Pope Francis on Fear of the Lord versus
the Lord on Fear of the Lord
by Christopher A. Ferrara
November 29, 2017
In his Angelus address of November 19, Pope Francis yet again (for numerous examples, click here) placed his own peculiar spin on Sacred Scripture, producing an interpretation very nearly the opposite of what Scripture actually teaches.
In discussing the parable of the unprofitable servant who, in fear of his master, buries the talent (gold piece) his master gave him instead of making it fruitful by investment (Matt. 25), Pope Francis declared that this servant “did not have a true idea of God. We must not think of Him as a bad master, harsh and severe, who wants to punish us… And Jesus has always shown that God is not a harsh and intolerant master, but a Father full of love, of tenderness, a father full of goodness.”
Here we see an example of a technique oft employed in Modernist theology: hiding one truth by emphasizing another. In this case, the mercy and blessings of God are emphasized to the exclusion of His justice and punishments, as if the former negated the latter. But the whole point of Matthew 25 is precisely to warn of the divine punishment of eternal damnation that awaits the unprofitable servant who fails to do good to others with the gifts that God has given him. Hence Our Lord here describes the Last Day with the further parable of the separation of the sheep from the goats, with the former rewarded eternally but the latter eternally consigned to what Our Lord Himself describes as the “everlasting fire” of hell.
To quote the Haydock Commentary on this Chapter: “Thus not only the rapacious, the unjust, the evil doers, but also all those who neglect to do good, are punished with the greatest severity.... Jesus therefore naturally includes with these parables a description of that awful day which is to succeed the final reckoning, and which will unalterably fix our abode either in eternal happiness, or in eternal misery.”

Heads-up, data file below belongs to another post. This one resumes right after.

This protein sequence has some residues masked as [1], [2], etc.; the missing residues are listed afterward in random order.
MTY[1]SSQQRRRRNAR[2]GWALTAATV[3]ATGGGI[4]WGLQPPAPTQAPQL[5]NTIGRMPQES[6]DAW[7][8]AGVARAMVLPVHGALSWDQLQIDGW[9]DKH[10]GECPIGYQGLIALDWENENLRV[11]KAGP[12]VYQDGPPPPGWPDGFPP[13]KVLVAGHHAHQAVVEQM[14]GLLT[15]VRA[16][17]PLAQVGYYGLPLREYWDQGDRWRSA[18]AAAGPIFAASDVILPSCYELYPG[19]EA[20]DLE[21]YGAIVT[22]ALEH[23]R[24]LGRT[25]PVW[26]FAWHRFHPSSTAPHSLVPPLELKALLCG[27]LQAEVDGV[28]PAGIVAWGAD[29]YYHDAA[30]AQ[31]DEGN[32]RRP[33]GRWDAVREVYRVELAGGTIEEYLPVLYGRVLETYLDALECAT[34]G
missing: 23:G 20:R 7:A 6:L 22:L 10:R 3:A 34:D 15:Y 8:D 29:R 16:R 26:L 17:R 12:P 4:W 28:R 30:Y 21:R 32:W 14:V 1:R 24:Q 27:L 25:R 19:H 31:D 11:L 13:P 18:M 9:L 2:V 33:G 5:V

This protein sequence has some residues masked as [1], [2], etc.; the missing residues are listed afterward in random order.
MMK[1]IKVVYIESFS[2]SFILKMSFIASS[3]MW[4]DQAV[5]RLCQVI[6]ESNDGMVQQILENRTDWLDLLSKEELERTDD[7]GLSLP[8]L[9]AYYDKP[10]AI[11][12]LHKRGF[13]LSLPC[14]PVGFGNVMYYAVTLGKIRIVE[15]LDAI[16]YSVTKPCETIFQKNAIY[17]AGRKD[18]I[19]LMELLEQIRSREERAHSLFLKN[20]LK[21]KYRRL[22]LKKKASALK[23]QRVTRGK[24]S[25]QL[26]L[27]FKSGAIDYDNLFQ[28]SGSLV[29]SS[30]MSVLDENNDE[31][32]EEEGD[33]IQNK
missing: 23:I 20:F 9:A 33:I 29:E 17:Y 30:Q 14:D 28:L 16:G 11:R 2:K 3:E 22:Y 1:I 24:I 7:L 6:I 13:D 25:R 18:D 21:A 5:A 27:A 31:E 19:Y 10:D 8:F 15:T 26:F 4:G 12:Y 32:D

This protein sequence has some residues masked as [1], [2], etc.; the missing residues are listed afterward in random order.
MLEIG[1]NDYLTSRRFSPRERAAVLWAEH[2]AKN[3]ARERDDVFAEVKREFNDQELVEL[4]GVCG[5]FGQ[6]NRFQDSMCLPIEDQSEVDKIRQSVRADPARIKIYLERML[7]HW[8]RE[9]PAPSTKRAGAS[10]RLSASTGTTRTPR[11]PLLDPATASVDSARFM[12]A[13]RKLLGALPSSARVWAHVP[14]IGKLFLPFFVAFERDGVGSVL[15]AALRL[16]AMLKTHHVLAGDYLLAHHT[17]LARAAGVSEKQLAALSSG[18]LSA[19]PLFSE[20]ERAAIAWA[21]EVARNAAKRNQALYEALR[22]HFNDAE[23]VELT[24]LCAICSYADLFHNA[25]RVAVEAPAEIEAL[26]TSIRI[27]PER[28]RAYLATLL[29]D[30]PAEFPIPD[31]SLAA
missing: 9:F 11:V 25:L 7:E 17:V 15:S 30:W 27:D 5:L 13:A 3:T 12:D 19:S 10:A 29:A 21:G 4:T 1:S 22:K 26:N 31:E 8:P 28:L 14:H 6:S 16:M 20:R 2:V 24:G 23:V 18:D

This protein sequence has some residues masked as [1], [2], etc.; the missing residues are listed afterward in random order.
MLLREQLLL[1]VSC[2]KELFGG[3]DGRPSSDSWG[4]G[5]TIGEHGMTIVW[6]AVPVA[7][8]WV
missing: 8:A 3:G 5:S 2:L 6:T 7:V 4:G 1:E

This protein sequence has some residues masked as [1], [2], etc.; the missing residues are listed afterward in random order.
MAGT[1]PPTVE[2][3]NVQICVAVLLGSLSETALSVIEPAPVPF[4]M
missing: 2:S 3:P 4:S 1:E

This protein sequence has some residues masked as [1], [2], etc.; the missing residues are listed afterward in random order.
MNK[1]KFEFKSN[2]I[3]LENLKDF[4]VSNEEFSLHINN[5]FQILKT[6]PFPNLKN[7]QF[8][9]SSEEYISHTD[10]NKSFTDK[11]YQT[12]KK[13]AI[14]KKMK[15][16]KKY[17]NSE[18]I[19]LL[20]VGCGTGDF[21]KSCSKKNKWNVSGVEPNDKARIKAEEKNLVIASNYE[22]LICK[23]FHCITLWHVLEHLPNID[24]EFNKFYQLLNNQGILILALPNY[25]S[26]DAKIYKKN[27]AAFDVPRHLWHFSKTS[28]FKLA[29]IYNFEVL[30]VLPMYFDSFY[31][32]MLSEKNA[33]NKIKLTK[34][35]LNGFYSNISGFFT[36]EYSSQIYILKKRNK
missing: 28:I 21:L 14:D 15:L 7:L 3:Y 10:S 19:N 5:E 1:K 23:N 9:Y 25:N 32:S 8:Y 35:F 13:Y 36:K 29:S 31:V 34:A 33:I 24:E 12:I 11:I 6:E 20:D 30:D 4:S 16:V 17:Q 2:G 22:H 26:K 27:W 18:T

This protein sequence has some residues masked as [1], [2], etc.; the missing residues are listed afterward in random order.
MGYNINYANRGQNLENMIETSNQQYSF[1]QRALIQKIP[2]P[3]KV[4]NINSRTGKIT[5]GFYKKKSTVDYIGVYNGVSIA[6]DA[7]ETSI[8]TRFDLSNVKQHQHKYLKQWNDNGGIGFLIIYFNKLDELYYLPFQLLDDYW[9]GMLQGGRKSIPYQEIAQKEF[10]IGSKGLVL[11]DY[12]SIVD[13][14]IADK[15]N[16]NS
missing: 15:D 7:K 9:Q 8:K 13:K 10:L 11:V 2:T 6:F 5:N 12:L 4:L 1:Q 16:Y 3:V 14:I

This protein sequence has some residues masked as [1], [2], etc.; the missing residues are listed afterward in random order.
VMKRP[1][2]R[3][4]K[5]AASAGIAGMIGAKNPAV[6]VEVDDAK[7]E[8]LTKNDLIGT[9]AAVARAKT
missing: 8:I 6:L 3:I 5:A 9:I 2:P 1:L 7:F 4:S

Indeed, as Father Haydock notes, the unprofitable servant calumniates God by accusing him of being “too severe and unbending,” which is the excuse of the unrighteous for their lack of charity, for which excuse they are punished with the divine punishment.
Yet, for all this, Pope Francis somehow fails to note that the 25th Chapter of Matthew is all about the divine punishment and the Day of Judgment for those who fail to do good according to the talents with which God has endowed them. It is as if one were to talk about the voyage of the Titanic without ever mentioning that it sank in a disastrous wreck and carried many souls with it to the bottom.
The God without wrath, judgment or punishment is not the true God, but the God of Modernist fiction. On the contrary, as the Lord Himself has revealed: “The fear of the Lord is the beginning of wisdom.” (Ps. 111:10) The opinion that the Lord must never be feared is the beginning, not of wisdom, but of the worst folly imaginable: the folly that leads directly onto the path that ends in hell.